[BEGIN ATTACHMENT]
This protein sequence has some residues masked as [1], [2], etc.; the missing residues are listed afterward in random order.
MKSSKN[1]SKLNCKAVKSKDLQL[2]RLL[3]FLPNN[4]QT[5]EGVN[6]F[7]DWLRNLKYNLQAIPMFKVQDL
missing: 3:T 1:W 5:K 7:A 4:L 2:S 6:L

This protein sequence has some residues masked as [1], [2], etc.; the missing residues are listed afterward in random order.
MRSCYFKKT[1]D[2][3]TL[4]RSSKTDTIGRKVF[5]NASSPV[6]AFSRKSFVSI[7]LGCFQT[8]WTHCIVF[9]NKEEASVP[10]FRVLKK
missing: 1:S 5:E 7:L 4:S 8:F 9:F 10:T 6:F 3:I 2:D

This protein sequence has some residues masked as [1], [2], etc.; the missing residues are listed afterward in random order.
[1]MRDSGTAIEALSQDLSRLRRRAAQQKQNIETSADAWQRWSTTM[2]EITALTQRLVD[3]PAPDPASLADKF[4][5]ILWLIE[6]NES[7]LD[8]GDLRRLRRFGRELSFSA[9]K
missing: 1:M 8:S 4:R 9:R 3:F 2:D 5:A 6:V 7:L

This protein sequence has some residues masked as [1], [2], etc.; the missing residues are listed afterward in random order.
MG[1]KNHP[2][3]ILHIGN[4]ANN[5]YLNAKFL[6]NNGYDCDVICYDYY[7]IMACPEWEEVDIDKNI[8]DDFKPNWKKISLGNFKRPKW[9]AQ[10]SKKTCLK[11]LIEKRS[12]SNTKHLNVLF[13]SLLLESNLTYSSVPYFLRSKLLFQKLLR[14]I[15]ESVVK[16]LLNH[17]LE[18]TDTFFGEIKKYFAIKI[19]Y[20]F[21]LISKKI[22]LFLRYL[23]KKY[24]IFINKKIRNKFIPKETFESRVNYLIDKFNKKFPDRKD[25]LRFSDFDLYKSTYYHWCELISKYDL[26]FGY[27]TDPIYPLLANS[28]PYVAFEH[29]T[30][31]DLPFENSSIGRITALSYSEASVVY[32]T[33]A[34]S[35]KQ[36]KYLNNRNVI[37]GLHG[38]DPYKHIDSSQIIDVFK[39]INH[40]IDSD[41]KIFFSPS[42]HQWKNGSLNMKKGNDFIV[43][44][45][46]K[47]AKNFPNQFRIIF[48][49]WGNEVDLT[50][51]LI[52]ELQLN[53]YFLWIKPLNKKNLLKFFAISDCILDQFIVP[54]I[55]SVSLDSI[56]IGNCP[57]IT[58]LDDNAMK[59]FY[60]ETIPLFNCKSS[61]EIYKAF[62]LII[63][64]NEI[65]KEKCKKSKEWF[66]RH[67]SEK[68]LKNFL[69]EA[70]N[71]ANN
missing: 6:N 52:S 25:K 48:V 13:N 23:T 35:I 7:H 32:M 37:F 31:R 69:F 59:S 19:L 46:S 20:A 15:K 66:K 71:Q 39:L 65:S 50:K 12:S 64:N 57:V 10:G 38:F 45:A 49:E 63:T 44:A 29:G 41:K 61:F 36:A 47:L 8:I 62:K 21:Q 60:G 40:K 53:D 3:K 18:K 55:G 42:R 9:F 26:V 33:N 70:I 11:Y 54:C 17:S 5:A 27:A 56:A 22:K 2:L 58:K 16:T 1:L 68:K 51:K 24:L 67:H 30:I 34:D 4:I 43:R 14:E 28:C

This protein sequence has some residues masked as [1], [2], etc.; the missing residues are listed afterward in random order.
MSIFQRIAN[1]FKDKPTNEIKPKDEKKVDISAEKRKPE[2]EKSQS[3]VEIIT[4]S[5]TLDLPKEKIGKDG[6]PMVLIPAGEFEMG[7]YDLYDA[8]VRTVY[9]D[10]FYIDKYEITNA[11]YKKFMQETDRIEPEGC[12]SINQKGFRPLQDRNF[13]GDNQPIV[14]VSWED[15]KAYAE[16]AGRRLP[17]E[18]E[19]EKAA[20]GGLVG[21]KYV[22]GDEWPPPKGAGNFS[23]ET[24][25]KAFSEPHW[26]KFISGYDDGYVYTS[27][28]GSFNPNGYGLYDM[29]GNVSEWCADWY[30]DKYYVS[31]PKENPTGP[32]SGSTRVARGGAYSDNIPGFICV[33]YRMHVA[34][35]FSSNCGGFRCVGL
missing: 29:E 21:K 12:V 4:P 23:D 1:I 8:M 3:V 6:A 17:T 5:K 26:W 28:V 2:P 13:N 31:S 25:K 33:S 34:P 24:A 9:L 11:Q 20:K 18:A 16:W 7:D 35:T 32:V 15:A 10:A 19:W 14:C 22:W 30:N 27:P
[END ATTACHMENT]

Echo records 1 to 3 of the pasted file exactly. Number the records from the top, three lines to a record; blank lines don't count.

This protein sequence has some residues masked as [1], [2], etc.; the missing residues are listed afterward in random order.
MKSSKN[1]SKLNCKAVKSKDLQL[2]RLL[3]FLPNN[4]QT[5]EGVN[6]F[7]DWLRNLKYNLQAIPMFKVQDL
missing: 3:T 1:W 5:K 7:A 4:L 2:S 6:L

This protein sequence has some residues masked as [1], [2], etc.; the missing residues are listed afterward in random order.
MRSCYFKKT[1]D[2][3]TL[4]RSSKTDTIGRKVF[5]NASSPV[6]AFSRKSFVSI[7]LGCFQT[8]WTHCIVF[9]NKEEASVP[10]FRVLKK
missing: 1:S 5:E 7:L 4:S 8:F 9:F 10:T 6:F 3:I 2:D

This protein sequence has some residues masked as [1], [2], etc.; the missing residues are listed afterward in random order.
[1]MRDSGTAIEALSQDLSRLRRRAAQQKQNIETSADAWQRWSTTM[2]EITALTQRLVD[3]PAPDPASLADKF[4][5]ILWLIE[6]NES[7]LD[8]GDLRRLRRFGRELSFSA[9]K
missing: 1:M 8:S 4:R 9:R 3:F 2:D 5:A 6:V 7:L